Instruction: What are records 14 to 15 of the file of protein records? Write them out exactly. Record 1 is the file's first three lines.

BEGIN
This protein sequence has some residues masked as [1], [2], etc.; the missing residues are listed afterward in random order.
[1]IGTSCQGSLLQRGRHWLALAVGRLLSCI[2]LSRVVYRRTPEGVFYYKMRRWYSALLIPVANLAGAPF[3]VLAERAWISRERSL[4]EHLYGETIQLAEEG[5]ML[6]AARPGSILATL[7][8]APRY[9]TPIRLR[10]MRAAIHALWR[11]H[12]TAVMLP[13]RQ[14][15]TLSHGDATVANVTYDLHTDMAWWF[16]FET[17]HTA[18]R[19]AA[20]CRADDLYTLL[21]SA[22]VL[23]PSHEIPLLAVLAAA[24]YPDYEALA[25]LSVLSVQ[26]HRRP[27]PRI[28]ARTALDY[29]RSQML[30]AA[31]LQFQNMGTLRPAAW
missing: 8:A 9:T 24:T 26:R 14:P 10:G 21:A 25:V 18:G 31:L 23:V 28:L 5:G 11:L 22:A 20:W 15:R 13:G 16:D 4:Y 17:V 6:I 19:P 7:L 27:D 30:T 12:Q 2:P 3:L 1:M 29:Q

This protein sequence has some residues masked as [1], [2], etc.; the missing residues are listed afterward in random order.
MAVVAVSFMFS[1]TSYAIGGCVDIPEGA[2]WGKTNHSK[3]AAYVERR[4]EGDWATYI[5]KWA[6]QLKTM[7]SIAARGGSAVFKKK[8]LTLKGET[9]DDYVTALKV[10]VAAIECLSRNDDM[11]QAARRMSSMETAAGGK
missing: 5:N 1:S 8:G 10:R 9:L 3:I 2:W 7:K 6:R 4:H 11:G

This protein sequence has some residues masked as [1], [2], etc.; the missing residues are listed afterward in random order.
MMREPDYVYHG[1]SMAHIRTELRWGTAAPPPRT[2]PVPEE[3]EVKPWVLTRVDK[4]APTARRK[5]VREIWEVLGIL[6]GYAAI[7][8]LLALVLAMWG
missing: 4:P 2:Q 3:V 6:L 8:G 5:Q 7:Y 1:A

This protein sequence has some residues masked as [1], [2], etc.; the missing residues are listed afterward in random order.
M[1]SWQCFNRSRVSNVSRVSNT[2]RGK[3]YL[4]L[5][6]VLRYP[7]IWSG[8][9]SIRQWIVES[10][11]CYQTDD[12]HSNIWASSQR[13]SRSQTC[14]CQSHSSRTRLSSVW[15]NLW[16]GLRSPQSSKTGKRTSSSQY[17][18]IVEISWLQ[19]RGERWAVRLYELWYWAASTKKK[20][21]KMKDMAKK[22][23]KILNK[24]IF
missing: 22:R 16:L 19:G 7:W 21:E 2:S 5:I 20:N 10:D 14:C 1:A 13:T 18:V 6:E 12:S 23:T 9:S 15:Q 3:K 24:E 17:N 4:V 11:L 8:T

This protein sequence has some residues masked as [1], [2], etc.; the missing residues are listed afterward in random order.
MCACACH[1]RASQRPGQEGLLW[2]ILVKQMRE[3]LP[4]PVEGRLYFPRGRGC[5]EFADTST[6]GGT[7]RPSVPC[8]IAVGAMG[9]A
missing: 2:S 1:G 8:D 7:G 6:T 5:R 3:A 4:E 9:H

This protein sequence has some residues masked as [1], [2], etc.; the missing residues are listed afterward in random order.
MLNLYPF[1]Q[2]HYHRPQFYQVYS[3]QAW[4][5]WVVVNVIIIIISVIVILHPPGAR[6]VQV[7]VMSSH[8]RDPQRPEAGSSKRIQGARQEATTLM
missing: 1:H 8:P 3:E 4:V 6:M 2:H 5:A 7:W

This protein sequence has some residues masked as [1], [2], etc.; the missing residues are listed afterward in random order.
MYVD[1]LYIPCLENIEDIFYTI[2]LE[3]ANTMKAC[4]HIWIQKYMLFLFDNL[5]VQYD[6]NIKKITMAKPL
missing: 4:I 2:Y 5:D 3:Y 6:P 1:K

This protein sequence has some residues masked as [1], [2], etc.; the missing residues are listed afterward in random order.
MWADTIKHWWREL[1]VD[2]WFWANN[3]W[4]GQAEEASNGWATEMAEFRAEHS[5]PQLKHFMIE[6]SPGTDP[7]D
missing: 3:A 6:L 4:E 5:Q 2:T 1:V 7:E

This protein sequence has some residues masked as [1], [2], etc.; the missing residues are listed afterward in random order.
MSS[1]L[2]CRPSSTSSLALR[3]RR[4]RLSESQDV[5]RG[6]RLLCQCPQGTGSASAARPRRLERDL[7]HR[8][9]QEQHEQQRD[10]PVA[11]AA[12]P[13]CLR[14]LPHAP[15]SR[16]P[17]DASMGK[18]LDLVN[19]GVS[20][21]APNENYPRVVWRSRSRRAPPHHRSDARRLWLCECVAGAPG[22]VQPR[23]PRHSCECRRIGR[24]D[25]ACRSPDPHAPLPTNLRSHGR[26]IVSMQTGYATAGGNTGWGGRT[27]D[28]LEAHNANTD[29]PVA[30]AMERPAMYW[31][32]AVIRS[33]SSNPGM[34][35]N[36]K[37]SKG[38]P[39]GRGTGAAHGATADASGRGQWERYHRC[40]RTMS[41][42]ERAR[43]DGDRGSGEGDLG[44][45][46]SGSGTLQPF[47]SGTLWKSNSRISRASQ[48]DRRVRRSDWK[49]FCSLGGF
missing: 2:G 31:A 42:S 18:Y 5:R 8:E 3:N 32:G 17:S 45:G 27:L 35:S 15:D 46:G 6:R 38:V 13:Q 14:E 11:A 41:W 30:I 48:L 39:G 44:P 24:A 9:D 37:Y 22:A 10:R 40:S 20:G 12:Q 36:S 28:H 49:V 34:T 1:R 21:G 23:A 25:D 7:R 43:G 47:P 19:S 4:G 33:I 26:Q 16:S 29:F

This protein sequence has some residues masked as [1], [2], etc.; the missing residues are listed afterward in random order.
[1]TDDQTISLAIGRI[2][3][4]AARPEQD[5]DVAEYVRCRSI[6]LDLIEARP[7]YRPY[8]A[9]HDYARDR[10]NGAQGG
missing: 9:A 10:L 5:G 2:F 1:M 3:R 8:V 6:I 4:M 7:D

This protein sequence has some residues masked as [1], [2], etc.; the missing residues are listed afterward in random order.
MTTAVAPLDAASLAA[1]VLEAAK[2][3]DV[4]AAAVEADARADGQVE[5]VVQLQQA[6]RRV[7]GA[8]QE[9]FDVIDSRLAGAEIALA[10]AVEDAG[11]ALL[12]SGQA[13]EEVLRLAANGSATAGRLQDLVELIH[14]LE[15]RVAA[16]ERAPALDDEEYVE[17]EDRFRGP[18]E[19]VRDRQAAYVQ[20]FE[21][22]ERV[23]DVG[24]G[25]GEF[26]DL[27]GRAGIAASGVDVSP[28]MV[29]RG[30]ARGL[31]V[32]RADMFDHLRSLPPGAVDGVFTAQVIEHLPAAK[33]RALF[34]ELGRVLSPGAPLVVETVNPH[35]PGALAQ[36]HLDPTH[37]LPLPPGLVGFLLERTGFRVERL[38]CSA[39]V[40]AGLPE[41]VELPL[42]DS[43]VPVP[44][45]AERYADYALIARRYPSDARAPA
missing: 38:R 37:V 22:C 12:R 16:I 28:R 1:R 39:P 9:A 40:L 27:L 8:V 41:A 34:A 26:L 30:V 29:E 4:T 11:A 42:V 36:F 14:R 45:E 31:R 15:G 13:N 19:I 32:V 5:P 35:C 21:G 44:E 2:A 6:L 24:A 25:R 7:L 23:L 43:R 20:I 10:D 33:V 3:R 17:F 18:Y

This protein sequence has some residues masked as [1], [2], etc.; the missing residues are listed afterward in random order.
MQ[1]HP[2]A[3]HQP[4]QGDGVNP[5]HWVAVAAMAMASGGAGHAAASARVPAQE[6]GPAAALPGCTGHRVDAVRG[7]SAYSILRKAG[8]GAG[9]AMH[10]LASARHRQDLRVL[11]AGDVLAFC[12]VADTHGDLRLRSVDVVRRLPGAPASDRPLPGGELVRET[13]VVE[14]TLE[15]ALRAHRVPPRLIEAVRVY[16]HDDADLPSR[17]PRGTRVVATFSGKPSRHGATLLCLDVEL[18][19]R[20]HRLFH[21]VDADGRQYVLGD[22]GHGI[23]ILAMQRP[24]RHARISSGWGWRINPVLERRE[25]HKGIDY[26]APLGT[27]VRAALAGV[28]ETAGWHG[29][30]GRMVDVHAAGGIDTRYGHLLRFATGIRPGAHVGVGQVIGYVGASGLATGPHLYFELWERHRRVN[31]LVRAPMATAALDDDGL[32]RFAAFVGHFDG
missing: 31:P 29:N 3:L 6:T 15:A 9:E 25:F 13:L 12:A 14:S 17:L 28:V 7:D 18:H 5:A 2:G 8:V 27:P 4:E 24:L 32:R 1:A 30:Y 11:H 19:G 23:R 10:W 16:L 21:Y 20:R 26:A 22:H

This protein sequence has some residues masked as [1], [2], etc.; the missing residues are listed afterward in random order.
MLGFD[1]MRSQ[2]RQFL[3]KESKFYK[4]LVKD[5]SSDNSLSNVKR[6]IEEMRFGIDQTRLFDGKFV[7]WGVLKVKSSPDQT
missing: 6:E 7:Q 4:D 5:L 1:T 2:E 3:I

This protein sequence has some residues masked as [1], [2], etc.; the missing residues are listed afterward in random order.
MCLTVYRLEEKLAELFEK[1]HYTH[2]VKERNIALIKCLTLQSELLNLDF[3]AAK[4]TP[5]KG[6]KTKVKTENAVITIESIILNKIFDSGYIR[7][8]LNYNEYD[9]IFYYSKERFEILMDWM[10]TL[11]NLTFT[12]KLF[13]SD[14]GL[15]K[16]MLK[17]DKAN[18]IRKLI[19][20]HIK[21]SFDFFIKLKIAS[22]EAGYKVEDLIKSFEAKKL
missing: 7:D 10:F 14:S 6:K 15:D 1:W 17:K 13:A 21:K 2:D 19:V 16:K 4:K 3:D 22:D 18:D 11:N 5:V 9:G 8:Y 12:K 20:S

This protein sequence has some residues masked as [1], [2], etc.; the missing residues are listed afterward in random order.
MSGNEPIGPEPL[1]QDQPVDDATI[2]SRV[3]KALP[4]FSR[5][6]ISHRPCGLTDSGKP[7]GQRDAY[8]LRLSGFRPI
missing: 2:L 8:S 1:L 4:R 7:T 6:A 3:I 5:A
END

This protein sequence has some residues masked as [1], [2], etc.; the missing residues are listed afterward in random order.
MCLTVYRLEEKLAELFEK[1]HYTH[2]VKERNIALIKCLTLQSELLNLDF[3]AAK[4]TP[5]KG[6]KTKVKTENAVITIESIILNKIFDSGYIR[7][8]LNYNEYD[9]IFYYSKERFEILMDWM[10]TL[11]NLTFT[12]KLF[13]SD[14]GL[15]K[16]MLK[17]DKAN[18]IRKLI[19][20]HIK[21]SFDFFIKLKIAS[22]EAGYKVEDLIKSFEAKKL
missing: 7:D 10:F 14:S 6:K 15:D 1:W 17:K 13:A 21:K 2:D 19:V 16:K 4:K 3:D 22:D 18:D 11:N 5:V 9:G 8:Y 12:K 20:S

This protein sequence has some residues masked as [1], [2], etc.; the missing residues are listed afterward in random order.
MSGNEPIGPEPL[1]QDQPVDDATI[2]SRV[3]KALP[4]FSR[5][6]ISHRPCGLTDSGKP[7]GQRDAY[8]LRLSGFRPI
missing: 2:L 8:S 1:L 4:R 7:T 6:A 3:I 5:A